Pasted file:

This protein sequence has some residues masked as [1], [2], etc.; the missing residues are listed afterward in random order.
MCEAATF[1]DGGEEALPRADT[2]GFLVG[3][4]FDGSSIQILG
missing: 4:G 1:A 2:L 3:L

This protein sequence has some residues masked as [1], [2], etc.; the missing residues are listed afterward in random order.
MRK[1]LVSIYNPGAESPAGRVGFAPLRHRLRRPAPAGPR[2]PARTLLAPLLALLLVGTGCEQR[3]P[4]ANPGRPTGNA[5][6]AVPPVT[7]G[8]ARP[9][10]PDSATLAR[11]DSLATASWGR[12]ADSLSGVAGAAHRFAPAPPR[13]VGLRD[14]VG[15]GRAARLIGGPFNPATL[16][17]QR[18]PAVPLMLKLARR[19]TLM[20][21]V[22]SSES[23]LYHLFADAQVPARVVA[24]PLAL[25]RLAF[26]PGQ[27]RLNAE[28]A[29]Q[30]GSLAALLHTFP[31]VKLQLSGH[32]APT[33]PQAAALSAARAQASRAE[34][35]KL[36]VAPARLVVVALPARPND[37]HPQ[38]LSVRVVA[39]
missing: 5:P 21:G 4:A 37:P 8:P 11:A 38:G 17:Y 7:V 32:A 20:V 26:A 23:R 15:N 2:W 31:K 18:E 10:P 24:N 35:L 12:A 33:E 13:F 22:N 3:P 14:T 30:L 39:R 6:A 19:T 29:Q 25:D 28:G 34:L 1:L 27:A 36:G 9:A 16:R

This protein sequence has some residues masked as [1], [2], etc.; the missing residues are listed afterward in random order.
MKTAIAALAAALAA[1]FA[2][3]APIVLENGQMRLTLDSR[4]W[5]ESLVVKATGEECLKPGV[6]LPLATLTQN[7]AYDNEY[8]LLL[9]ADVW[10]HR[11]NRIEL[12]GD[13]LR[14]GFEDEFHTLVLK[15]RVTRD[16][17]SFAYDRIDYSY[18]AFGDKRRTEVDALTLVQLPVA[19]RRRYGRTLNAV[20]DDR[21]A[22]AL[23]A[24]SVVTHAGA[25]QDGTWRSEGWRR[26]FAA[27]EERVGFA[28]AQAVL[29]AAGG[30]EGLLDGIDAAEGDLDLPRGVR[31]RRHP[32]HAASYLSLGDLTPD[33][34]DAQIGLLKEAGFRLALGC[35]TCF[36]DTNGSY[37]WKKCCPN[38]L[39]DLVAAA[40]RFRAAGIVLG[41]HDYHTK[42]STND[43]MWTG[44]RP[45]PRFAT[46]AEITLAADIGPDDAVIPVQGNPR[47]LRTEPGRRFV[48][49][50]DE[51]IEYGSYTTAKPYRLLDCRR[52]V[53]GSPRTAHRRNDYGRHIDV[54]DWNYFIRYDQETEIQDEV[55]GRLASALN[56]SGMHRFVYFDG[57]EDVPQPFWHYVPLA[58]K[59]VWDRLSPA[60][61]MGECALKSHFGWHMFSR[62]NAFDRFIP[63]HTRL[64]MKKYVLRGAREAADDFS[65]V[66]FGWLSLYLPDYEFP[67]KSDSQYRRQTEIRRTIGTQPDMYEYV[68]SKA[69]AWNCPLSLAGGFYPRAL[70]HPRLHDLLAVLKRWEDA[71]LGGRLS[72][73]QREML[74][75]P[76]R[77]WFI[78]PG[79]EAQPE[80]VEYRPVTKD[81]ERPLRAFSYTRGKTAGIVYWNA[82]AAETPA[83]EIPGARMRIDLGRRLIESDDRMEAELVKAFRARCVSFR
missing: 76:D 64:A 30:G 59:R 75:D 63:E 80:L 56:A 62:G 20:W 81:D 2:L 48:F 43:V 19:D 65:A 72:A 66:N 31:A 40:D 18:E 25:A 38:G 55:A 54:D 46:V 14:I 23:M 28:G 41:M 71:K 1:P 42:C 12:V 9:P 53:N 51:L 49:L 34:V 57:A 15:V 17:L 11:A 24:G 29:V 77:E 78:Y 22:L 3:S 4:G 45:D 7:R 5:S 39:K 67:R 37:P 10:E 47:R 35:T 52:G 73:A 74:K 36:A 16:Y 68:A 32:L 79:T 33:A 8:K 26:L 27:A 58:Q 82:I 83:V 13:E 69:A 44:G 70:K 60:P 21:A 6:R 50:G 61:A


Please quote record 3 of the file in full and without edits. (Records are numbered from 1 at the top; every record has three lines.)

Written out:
This protein sequence has some residues masked as [1], [2], etc.; the missing residues are listed afterward in random order.
MKTAIAALAAALAA[1]FA[2][3]APIVLENGQMRLTLDSR[4]W[5]ESLVVKATGEECLKPGV[6]LPLATLTQN[7]AYDNEY[8]LLL[9]ADVW[10]HR[11]NRIEL[12]GD[13]LR[14]GFEDEFHTLVLK[15]RVTRD[16][17]SFAYDRIDYSY[18]AFGDKRRTEVDALTLVQLPVA[19]RRRYGRTLNAV[20]DDR[21]A[22]AL[23]A[24]SVVTHAGA[25]QDGTWRSEGWRR[26]FAA[27]EERVGFA[28]AQAVL[29]AAGG[30]EGLLDGIDAAEGDLDLPRGVR[31]RRHP[32]HAASYLSLGDLTPD[33][34]DAQIGLLKEAGFRLALGC[35]TCF[36]DTNGSY[37]WKKCCPN[38]L[39]DLVAAA[40]RFRAAGIVLG[41]HDYHTK[42]STND[43]MWTG[44]RP[45]PRFAT[46]AEITLAADIGPDDAVIPVQGNPR[47]LRTEPGRRFV[48][49][50]DE[51]IEYGSYTTAKPYRLLDCRR[52]V[53]GSPRTAHRRNDYGRHIDV[54]DWNYFIRYDQETEIQDEV[55]GRLASALN[56]SGMHRFVYFDG[57]EDVPQPFWHYVPLA[58]K[59]VWDRLSPA[60][61]MGECALKSHFGWHMFSR[62]NAFDRFIP[63]HTRL[64]MKKYVLRGAREAADDFS[65]V[66]FGWLSLYLPDYEFP[67]KSDSQYRRQTEIRRTIGTQPDMYEYV[68]SKA[69]AWNCPLSLAGGFYPRAL[70]HPRLHDLLAVLKRWEDA[71]LGGRLS[72][73]QREML[74][75]P[76]R[77]WFI[78]PG[79]EAQPE[80]VEYRPVTKD[81]ERPLRAFSYTRGKTAGIVYWNA[82]AAETPA[83]EIPGARMRIDLGRRLIESDDRMEAELVKAFRARCVSFR
missing: 76:D 64:A 30:G 59:R 75:D 63:E 80:L 56:A 62:G 20:W 81:D 2:L 48:F 43:V 19:D 65:A 72:A 66:N 31:A 40:D 18:E 25:A 38:G 55:A 54:D 46:V 14:I 23:M 28:G 41:M 71:K 1:P 42:C 12:V 9:P 53:N 51:L 49:L 34:V 57:A 15:V 17:L 11:A 24:G 29:V 77:E 78:Y 22:L 3:S 4:G 45:D 7:R 5:S 39:K 67:R 37:P 10:E 47:R 35:T 52:G 73:A 74:K 36:A 16:Y 68:A 32:L 79:T 33:A 8:K 26:L 27:A 58:Q 82:I 83:V 13:E 69:A 44:G 70:K 60:P 21:A 6:R 50:G 61:A